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Alcalá de los Gazules, a town celebrating the day of San Jorge. A.Saanders
St George's Day - connecting with the saint in Andalucía
History and heritage

St George's Day - connecting with the saint in Andalucía

There are a number of places in the south of Spain with links to St George, or San Jorge,in Spanish

Alekk M. Saanders

Tuesday, 23 April 2024, 21:58

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St George's Day is widely celebrated, among other places, in England, Georgia, Ukraine and Malta, as well as in the Spanish regions of Catalonia and Aragon, where St George is considered the patron saint. In Andalucía there are several places dedicated to San Jorge and a town that celebrates 23 April with a bang.

A church for San Jorge

The search for something English in Andalucia often leads to Huelva province, one of the most English-influenced areas of Spain. The town of Palos de la Frontera has the parish church of San Jorge Martir (St George the Martyr), built in the late 14th century.

It is thought that the dedication of the church to St George the Martyr may be due to English influence

It is thought that the dedication of the church to St George the Martyr may be due to English influence. In the past, the English royal house venerated St George both through the trading relationships of its sailors and through the Crusades. As for Andalusians, it is known that after the discovery of America, the seafarers of Huelva maintained commercial relations with the various European ports of the time, including English ports.

The church of San Jorge in Palos de la Frontera.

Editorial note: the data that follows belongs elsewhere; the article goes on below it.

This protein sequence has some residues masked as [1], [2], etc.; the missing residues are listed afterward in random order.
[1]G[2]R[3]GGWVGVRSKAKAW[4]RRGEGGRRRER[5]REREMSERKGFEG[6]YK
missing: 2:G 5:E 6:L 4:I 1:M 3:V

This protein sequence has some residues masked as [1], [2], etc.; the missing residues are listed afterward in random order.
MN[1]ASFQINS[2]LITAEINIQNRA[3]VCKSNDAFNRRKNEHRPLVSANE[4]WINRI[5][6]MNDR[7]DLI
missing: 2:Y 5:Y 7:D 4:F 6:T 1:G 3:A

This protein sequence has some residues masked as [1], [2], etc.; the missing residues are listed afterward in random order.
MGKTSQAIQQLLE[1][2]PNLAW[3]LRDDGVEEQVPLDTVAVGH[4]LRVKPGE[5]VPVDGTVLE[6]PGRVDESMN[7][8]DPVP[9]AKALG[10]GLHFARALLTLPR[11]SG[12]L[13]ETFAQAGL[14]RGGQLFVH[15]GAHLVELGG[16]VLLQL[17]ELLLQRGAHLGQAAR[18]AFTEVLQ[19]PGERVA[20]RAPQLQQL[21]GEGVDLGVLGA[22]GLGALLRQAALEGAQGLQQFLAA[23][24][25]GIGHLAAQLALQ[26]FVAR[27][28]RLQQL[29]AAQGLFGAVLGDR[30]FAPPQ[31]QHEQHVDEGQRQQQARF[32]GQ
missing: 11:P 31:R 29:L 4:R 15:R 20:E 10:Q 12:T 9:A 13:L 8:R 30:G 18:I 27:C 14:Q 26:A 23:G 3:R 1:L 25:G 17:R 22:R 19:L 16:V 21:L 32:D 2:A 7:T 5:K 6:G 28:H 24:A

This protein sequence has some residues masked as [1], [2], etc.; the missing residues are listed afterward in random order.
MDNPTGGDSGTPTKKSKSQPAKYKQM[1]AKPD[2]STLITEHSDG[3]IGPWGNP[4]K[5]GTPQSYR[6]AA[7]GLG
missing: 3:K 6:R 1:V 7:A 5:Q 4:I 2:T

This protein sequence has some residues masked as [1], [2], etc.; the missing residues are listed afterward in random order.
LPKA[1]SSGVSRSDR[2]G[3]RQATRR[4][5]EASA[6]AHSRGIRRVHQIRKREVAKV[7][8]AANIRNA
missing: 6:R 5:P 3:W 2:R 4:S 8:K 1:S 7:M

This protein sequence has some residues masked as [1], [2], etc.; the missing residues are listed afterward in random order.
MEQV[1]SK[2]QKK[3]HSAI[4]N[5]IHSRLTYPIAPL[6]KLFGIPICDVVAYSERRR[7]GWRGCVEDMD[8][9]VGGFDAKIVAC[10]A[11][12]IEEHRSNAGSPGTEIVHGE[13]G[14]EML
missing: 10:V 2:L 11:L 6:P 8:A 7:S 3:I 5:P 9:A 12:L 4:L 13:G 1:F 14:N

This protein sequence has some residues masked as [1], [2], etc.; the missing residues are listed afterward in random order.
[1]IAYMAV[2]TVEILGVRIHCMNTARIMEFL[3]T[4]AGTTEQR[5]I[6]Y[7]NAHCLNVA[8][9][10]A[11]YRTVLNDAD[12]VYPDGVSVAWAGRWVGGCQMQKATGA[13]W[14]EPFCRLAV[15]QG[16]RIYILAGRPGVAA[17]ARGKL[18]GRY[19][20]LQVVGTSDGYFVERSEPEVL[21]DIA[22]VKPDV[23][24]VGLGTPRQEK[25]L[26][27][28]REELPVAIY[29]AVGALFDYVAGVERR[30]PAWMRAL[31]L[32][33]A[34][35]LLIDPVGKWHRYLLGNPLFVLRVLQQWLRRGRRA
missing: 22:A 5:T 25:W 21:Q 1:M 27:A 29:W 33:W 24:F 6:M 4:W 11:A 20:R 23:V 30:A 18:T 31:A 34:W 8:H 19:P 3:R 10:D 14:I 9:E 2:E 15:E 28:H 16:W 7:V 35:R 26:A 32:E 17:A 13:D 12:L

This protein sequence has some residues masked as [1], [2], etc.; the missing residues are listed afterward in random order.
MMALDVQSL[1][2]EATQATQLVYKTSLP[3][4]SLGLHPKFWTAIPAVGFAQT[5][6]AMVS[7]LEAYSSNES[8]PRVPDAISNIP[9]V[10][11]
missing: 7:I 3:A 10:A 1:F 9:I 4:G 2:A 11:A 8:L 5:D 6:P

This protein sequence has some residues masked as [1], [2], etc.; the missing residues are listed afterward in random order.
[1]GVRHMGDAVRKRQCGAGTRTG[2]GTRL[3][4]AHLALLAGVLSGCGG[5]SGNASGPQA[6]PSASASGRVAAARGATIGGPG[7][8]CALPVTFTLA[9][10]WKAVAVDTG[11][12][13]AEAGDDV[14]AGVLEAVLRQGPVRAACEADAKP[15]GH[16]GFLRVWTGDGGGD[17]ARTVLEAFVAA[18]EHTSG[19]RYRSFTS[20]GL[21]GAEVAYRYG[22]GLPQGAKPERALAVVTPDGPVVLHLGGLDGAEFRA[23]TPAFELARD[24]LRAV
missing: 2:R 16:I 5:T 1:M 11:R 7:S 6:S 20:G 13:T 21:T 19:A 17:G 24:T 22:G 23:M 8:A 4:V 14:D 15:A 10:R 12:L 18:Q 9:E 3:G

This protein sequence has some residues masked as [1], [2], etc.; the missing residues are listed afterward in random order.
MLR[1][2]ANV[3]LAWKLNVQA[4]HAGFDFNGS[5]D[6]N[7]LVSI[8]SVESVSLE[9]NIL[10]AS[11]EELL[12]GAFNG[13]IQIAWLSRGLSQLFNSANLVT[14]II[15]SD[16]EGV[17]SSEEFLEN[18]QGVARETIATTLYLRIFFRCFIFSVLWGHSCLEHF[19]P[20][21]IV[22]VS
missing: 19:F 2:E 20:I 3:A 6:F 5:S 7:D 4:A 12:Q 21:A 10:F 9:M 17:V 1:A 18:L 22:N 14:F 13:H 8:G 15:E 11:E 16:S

The church of San Jorge in Palos de la Frontera. SUR

Historians emphasise that the Iglesia de San Jorge in Gothic-Mudejar style does not seem to be the result of a project in general, but perhaps an evolution resulting from chance. It is believed that the building retains the body of an ancient temple built on a hill. The church consists of three Mudejar naves and a Gothic altar. The centre nave has a neo-Mudejar ceiling.

The main door of the church is made entirely of stone and framed by two abutments. It is known as the 'Puerta de Américas' because much of the preparation and negotiation for the departure of the expedition that discovered the Americas took place in front of this doorway of the church. For example, in May 1492, the town council and neighbours gathered to read the Royal Pragmatic Decree ordering certain residents of Palos de la Frontera to deliver two caravels to Christopher Columbus.

The sailors, led by Christopher Columbus, passed through the church door to set out on their voyage of discovery

Another door, in two colours of brick, red and yellow, with a conspicuous sebka decoration, is one of the most beautiful spots of the parish church. This doorway is known as the 'Puerta de los Novios' (Bride and Groom Door) because of the custom of couples to enter through it while they are still engaged and exit through the main door when they are married.